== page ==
EDITOR'S DESK: The History Center and the homeless - a modest proposalBy Kenyon Jordan
While the City of Colorado Springs looks for more ways to throw money at the homeless issue, we literally have the problem right at our doorstep on the Westside.
As in the doorstep of the volunteer-run Old Colorado City History Center, the keeper of the flame for this side of town's amazing past. See our news article.
But the center, that wonder of the human spirit, is surely of zero interest to these self-absorbed slackers who live like shadows in the daytime - stealing, trashing and self-medicating out of view, intersecting our lives only for the predictable “Hey, bro,” followed by “Do you suppose you could…” and ended by the incredibly irritating “God bless.”
Side note: Exactly what kind of God are they referring to? The one I picture in my mind nods at the expression, “God helps those who help themselves.” And I don't mean “help themselves” to what others have, if clarification is needed.
And then at night, where do these shadow people go? They hide out wherever they can get away with it - creeks, trails, parks, backyards, fields, industrial properties or, in the case of the History Center, behind a wall that was built to help the wheelchair-bound get inside. And then they dump on history (sorry -- being literal again).
OK, I can already hear the disapproving clucks of the compassionate that I need to be more caring. Walk a mile in those people's shoes. There but for the grace of God go I. We're all just one paycheck away from the same fate. Etc.
Yes, I agree… to a point. There are some people who fall on hard times. And some people who truly are disabled. And so it's good to have shelters and food for them. But seriously, have you looked around lately? Are there really, truly that many people who can only exist by bumming on the streets or at shopping-center curb cuts? Think back to the '70s, even the '90s - have things really changed that much? Can you spell S-C-A-M?
If you get a chance, try talking to any small-business employer on the Westside, or anywhere, really. Ask them what they think of any unskilled labor they have. See how many of them say, oh yeah, they're all great, show up on time, work hard, try to learn about the business, look for proactive ways to help. The point is, jobs are available for anyone willing to give their best effort. If you're sober, reliable and honest, any number of employers would love to have you. You don't even have to be educated.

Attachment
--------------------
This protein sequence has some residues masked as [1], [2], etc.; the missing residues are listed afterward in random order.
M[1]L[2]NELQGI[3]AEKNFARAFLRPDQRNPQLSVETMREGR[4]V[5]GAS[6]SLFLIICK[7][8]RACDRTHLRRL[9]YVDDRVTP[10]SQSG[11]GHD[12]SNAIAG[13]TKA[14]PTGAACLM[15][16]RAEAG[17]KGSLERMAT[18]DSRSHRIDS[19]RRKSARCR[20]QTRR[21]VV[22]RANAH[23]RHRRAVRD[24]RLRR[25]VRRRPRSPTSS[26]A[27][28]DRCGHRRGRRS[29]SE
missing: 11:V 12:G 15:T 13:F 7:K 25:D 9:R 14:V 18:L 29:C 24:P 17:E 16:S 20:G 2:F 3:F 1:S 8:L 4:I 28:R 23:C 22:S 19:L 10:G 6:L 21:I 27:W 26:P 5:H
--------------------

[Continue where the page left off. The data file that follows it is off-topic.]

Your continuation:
Did it ever occur to you, compassionatoes, that you might just be as big a problem as the vagrants? All I ever hear from you is how we need more services to help the homeless. Look how many of them there are, you say, and yet golly gosh, no matter how much we expand our efforts, it's not enough. So how's this for a reason? The more pleasant you make it to be weak and helpless, the more weak and helpless people you have.
Another side note: One thing that amazes me, from some research I've done, is that homeless care-givers have for years resisted developing a system (although to be factual, the United Way is working on a type of pilot program now) to identify all the people getting freebies. And I'm not talking about “just” food and shelter. Other goodies can include free clothes, medicine, doctoring, dentistry, eyeglasses, even pet care. So you'd think that ID cards of some kind would be automatic. And yet, no. The predominant excuse I've heard is that it would insult the dignity of the care-receivers. Right. So maybe we should just get rid of driver's licenses. No, we can't do that. We need them for (wink, wink) “undocumented immigrants.” Wait. That's another topic. Meanwhile, about the only people who can accurately tell you who's living on the streets at a given time are the members of the CSPD's Homeless Outreach Team. And that info is pretty much just all in their heads.
The latest thing in the Springs is the mayor's initiative to “end homelessness.” Personally, I think he's just craving a legacy, but what really interests me is: Who are the bulk of the people working on this initiative? Why, it's all the compassionatoes, planning day centers with almost any amenity that homeless people might want. Better than having them filling up the library - that's one argument I've heard. So how does it feel, having our public libraries, used as political hostages?
There's a curious thing I've found about the compassionatoes. They're nice people as a rule, but they save their true ardor for those fitting the weak-and-helpless stereotype. Watch their reaction, for example, if some transient dies. If it's the result of an alcoholic stupor, so much the better. Watch the candles light up. And woe be it if the cause was being assaulted by some idiot. Either kind of fatality is Page 1 in the Gazette, for example.
But when I stood up at a homeless-initiative meeting a few months ago to ask what was being done to help the neighborhoods and small businesses that are bearing the brunt of vagrancy fanning out from the current shelters/soup kitchens, all I got were steely stares and indifference. So what if those folks are working hard to make ends meet, was the impression I received. That just doesn't quite put the oomph in the caring glands. Such people should check back when they've given up hope altogether.
So maybe that's what those History Center volunteers need to do - announce that they've had enough and are ready to become weak and helpless themselves. You know, to throw themselves on the mercy of Big Compassionate.
But not so fast, I suppose. The caring crowd, justifiably skeptical, might tell the volunteers they need to prove themselves by giving over their building and selling all those Westside relic items on E-Bay, then handing over the proceeds. You know, make the History Center into a shelter for the homeless, inside as well as out. Toilets optional.
(Posted 8/1/14, updated 8/2/14; Opinion: Editor's Desk)